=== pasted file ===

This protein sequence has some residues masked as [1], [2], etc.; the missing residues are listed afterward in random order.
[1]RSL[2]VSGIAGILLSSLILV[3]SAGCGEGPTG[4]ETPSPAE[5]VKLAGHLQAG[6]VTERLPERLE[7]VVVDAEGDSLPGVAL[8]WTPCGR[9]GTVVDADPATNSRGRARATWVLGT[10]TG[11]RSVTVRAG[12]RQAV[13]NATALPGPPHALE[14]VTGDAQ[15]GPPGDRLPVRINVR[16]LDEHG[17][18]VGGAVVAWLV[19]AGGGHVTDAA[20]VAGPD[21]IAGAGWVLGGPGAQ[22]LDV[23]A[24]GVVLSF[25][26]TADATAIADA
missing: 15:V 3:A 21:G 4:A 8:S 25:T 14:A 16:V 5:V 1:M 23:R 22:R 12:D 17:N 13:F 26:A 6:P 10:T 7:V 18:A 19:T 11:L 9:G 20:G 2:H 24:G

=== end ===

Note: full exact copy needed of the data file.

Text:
This protein sequence has some residues masked as [1], [2], etc.; the missing residues are listed afterward in random order.
[1]RSL[2]VSGIAGILLSSLILV[3]SAGCGEGPTG[4]ETPSPAE[5]VKLAGHLQAG[6]VTERLPERLE[7]VVVDAEGDSLPGVAL[8]WTPCGR[9]GTVVDADPATNSRGRARATWVLGT[10]TG[11]RSVTVRAG[12]RQAV[13]NATALPGPPHALE[14]VTGDAQ[15]GPPGDRLPVRINVR[16]LDEHG[17][18]VGGAVVAWLV[19]AGGGHVTDAA[20]VAGPD[21]IAGAGWVLGGPGAQ[22]LDV[23]A[24]GVVLSF[25][26]TADATAIADA
missing: 15:V 3:A 21:G 4:A 8:S 25:T 14:A 16:V 5:V 1:M 23:R 22:R 12:D 17:N 13:F 26:A 6:P 10:T 7:V 18:A 19:T 11:L 9:G 20:G 2:H 24:G